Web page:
This cozy mystery novel features three vacationing women as prime suspects for murder – Mrs. Smith, Ferguson, and Meadows. The three are introduced to the book's protagonist, Melvin, while on vacation in a California resort in Escondido. Prior to Melvin's arrival, he spent the prior days with his wife in Santa Cruz and Yosemite. Oddly, both locations featured law-enforcement recovering a corpse. With the murders following Melvin, he soon finds another dead person at the Escondido resort. Readers know Melvin isn't the killer, but after engaging in chit-chat with the “three widows” he soon discovers they were all vacationing in Santa Cruz and Yosemite. Do one of these women have a penchant for cross-country murder?
The Three Widows is a short, pleasant mystery with one of crime-fiction's most enjoyable tropes – the amateur sleuth. In a hilarious scene, Melvin begins piecing together his gumshoe manual by reading a mystery novel. Soon, he is on the trail breaking into the women's rooms, examining their belongings, and piecing together motives and peculiar pasts. Some of the mystery is removed when readers are placed into the minds of each of the three widows, creating intimate moments when readers learn more about the characters than the investigating bungler.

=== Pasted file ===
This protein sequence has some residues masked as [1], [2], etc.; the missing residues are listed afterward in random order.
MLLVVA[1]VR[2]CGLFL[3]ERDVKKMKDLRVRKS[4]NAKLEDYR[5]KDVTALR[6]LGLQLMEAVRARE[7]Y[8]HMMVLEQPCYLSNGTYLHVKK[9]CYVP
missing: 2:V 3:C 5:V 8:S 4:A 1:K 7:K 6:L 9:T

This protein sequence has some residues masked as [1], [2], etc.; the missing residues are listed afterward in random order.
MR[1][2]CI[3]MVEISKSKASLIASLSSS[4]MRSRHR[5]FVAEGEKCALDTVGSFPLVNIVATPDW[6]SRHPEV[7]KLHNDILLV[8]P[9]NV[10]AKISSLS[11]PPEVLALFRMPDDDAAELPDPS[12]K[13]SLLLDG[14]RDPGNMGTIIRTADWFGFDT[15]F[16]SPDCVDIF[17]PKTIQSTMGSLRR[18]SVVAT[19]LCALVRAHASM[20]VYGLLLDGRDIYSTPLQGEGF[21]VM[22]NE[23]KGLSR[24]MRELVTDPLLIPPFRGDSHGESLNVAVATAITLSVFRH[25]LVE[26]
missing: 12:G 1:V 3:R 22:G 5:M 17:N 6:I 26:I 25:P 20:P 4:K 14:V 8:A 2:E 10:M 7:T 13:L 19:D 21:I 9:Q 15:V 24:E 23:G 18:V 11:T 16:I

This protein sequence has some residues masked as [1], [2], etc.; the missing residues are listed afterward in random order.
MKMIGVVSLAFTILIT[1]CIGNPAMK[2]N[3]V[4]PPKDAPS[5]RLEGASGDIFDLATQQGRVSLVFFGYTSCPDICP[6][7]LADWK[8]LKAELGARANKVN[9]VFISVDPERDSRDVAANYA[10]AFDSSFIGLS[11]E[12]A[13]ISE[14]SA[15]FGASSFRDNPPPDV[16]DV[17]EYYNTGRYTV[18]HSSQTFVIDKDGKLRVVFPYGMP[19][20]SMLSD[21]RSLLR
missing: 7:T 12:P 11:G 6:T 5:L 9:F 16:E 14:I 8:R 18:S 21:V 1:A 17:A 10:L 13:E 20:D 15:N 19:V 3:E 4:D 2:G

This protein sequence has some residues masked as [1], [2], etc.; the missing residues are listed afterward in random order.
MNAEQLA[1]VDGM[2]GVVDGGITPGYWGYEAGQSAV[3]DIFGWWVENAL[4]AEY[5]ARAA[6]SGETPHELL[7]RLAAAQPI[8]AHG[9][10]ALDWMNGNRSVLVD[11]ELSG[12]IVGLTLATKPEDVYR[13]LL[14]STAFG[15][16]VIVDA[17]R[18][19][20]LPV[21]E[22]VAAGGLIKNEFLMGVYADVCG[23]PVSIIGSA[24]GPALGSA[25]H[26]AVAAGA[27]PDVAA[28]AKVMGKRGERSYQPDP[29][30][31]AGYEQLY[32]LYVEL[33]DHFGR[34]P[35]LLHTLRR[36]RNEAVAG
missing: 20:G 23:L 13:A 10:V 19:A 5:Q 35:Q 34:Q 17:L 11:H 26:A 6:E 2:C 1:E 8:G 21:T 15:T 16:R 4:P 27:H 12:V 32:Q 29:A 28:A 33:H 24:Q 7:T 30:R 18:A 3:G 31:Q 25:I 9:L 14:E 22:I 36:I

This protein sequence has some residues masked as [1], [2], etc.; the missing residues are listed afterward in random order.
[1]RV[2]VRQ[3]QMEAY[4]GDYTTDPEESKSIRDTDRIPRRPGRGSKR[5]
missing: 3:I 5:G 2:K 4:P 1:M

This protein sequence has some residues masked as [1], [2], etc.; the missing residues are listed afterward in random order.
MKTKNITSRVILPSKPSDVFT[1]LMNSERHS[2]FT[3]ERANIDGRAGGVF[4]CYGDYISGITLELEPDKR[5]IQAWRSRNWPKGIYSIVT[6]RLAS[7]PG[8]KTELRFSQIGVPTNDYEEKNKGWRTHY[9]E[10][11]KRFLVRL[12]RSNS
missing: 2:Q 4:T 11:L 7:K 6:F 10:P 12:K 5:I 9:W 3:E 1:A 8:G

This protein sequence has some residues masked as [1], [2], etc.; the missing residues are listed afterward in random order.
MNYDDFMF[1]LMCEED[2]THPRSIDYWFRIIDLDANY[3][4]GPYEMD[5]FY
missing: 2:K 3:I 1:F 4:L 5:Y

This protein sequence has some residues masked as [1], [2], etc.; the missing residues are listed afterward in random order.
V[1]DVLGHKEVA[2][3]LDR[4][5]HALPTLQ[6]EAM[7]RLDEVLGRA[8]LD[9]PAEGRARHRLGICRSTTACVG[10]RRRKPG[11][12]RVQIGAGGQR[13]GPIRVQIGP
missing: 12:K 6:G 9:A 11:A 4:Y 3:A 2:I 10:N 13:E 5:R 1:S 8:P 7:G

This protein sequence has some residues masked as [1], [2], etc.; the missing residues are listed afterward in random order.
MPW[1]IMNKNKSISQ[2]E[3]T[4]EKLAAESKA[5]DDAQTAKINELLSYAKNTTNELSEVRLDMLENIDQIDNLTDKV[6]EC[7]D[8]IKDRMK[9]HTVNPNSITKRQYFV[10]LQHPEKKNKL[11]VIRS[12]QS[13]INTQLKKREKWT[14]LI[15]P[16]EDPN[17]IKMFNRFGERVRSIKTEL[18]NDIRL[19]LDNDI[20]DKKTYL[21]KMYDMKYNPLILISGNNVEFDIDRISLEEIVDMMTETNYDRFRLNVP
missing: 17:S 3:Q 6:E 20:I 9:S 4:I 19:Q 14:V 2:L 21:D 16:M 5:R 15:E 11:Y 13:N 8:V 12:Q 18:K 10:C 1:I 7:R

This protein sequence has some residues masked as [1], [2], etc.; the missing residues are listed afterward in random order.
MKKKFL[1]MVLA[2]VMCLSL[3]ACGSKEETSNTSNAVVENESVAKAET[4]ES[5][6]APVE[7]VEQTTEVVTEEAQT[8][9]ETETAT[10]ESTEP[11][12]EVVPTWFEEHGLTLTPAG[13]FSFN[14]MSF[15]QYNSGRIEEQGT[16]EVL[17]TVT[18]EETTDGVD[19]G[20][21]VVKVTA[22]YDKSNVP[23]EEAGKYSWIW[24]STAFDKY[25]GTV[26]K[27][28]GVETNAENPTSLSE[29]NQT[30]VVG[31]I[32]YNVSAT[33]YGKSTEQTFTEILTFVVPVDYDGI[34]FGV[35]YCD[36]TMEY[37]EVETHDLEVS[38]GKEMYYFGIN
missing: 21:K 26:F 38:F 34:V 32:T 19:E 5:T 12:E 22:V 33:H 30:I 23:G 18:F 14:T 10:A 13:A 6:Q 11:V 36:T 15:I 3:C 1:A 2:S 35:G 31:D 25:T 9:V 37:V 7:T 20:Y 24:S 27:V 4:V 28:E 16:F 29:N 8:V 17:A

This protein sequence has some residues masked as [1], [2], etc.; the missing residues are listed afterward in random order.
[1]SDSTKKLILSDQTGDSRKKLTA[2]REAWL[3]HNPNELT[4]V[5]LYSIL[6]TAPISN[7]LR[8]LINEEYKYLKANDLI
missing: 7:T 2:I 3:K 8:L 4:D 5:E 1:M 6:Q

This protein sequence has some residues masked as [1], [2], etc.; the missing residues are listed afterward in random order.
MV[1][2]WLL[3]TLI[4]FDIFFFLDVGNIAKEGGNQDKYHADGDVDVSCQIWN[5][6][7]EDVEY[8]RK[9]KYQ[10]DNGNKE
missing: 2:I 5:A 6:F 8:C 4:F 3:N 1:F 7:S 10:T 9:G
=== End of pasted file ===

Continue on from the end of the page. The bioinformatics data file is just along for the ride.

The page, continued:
Overall, The Three Widows was an excellent introduction to Bernice Carey's writing style, that of the prim and proper mystery novel complete with a dialogue heavy tenderness. Comparisons could be made with another mystery author of the era in Jean Potts, although she is a tad more abrasive. With tragedy afoot, a moderate mystery, and corpses 'aplenty, Carey delivers a solid crime-fiction novel with The Three Widows. Cheers to Stark House Press for keeping the torch lit on these early 20th century classics.